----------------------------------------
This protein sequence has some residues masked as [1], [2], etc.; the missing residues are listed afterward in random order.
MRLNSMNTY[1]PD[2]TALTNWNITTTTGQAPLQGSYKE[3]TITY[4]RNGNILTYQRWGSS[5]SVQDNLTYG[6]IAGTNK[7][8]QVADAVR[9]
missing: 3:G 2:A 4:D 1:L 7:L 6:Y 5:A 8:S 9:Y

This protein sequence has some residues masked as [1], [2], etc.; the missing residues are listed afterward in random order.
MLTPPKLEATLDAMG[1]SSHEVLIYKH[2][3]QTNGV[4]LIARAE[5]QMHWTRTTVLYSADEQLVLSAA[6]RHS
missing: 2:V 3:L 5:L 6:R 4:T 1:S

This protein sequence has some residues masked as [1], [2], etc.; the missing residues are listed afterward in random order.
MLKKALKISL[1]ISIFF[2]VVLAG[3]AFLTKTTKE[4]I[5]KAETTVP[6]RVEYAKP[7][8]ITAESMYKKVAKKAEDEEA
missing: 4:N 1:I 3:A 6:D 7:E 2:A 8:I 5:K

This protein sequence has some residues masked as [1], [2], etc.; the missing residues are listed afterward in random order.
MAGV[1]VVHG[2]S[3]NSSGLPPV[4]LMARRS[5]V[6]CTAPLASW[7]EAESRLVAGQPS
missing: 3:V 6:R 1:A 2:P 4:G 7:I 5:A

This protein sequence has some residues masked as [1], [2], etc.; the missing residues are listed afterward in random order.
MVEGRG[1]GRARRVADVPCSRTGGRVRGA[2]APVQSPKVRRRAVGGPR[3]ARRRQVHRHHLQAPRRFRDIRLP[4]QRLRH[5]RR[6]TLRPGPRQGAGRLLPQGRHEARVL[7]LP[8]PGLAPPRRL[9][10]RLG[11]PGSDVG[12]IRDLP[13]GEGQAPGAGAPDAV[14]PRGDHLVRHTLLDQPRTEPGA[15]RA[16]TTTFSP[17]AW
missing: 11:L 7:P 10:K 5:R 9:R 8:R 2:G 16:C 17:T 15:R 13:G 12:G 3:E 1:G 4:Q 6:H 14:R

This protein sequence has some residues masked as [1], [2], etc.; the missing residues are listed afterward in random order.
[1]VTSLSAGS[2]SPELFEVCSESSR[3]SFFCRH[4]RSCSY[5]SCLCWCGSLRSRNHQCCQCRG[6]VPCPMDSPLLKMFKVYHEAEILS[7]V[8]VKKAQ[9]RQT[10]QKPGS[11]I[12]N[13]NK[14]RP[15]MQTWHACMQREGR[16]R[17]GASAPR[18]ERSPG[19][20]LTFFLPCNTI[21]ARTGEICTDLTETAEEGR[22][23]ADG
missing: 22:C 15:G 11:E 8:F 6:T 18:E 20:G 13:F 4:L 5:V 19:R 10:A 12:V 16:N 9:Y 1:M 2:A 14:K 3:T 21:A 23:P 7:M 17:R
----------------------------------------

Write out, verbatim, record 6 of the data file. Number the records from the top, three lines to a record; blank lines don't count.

This protein sequence has some residues masked as [1], [2], etc.; the missing residues are listed afterward in random order.
[1]VTSLSAGS[2]SPELFEVCSESSR[3]SFFCRH[4]RSCSY[5]SCLCWCGSLRSRNHQCCQCRG[6]VPCPMDSPLLKMFKVYHEAEILS[7]V[8]VKKAQ[9]RQT[10]QKPGS[11]I[12]N[13]NK[14]RP[15]MQTWHACMQREGR[16]R[17]GASAPR[18]ERSPG[19][20]LTFFLPCNTI[21]ARTGEICTDLTETAEEGR[22][23]ADG
missing: 22:C 15:G 11:E 8:F 6:T 18:E 20:G 13:F 4:L 5:V 19:R 10:A 12:V 16:N 9:Y 1:M 2:A 14:K 3:T 21:A 23:P 7:M 17:R